The critical next step was to be the first round of Presidential elections. Among the high-profile contestants were Agiula Saleh (Parliamentary Speaker), Abdul Hamid Dbeibah (Interim Prime Minister and head of Libya’s National Unity Government) and Gen. Khalifa Haftar (the deceased Qaddafi’s rival and head of the Libyan National Army). Although initially disqualified for a war crimes conviction, the former dictator’s son, Saif al-Islam, had also been deemed eligible to run and garners the support of those nostalgic for his father’s relatively peaceful reign.

Each contestant commands geographic allegiance among population segments and all possess extensive ties to former regime power networks. Their victory would be decisive not only domestically, but internationally as external actors have long exploited the power vacuum by promoting disorder through foreign intervention. In the east, Gen. Haftar is supported by France and Egypt, along with the UAE and Russia who exacerbate the fighting through reportedly financing the shadowy Wagner Mercenary Group’s local militants. Opposition is led by Turkey, Italy and Qatar who provide military support to Dbeibah’s UN backed Government of National Accord in the West and Tripoli.

Unfortunately, bitter disputes over the electoral process laws led to Libya’s election commission postponing the vote only two days prior to it taking place. Reasons cited include the continued absence of a constitution, the reemergence of Saif al-Islam al as Haftar’s challenger, and lack of naming a final list of candidates due to militia threats to stop the process if the list was announced. Additionally, some guess the last-minute delay was due to mistaken assumptions by various Libyan factions, that their competitors would be disbarred. When this didn’t occur and they risked potential defeat, they decided to freeze the process.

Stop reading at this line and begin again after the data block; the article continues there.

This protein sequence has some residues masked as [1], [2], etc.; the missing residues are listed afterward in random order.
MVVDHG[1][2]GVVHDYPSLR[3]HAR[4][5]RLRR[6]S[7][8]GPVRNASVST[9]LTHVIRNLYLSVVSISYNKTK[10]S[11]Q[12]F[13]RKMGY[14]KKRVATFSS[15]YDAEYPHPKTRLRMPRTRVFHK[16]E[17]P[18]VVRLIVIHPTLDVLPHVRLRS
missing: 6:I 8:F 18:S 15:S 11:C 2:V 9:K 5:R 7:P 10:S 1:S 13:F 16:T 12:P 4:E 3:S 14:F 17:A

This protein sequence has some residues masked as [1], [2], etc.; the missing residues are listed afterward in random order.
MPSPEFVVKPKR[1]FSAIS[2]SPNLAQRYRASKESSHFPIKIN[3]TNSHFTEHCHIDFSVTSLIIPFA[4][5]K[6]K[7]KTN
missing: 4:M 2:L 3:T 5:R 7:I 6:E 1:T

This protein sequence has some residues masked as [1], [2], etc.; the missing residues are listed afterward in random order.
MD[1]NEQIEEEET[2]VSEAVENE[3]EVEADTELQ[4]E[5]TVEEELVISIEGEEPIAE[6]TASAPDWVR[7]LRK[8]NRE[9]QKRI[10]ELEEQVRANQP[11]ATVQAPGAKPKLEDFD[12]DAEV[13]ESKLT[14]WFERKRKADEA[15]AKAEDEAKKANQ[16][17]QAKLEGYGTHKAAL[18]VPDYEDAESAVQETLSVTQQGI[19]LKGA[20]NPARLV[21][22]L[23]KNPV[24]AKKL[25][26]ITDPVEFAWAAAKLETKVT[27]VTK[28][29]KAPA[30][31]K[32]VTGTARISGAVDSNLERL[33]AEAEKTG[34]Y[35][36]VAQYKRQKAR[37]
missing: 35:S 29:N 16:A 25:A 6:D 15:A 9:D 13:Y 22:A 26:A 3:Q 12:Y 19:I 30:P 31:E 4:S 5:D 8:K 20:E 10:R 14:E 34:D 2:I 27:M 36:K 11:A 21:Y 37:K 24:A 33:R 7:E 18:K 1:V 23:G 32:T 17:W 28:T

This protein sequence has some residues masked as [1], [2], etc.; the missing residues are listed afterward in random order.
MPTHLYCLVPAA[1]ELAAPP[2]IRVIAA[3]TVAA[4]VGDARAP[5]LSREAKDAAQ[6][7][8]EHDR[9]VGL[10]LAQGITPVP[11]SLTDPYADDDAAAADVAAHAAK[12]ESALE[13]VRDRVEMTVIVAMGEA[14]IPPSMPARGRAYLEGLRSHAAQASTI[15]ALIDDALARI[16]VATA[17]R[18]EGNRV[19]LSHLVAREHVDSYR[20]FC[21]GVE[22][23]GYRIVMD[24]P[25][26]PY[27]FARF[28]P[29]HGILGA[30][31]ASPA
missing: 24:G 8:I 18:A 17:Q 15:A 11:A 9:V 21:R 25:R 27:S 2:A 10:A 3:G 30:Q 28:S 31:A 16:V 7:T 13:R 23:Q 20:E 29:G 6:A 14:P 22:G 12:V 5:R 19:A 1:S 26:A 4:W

Imad al-Sayeh, head of the election commission stated the commission needs six to eight months to prepare for elections and senior U.N. officials are pushing to hold them by June. In recent days, Presidential candidates have also renewed their support. Meanwhile many Libyans increasingly fear the country may not only remain divided permanently but also be split into three autonomous regions, as during colonial times.

Anxiety about the country’s future is well warranted. Even when held, the elections are unlikely to resolve problems plaguing the country. Power sharing, fair resource allocation, reconciliation, infrastructure investment and economic recovery will be critical. In Tripoli, the victor will also have to execute the wider peace process and remove the twenty thousand foreign forces and entrenched mercenaries while appeasing regional meddlers vying for spheres of influence in the resource rich and geo-strategically located country. He (or she) will have to confront militias from Sudan, Chad and Syria as well as negotiate disputes between rival tribes and factions. Having limited authority over the military will add to the challenge.

In the heavily polarized and fragile political climate, it’s easy to assume election verdicts won’t be respected and armed confrontation by spoilers will ensue. Tripoli has an opportunity to either emerge from chaos and civil strife or relapse into conflict. In 2009, Muammar Al Qaddafi craved for the world to take notice. A decade later, attention has come from international leaders and organizations fighting to rescue the country from drowning in its own internal strife. And just as I did then, I have hope that this remarkable land, filled with national treasures and economic potential, can once again begin a new chapter.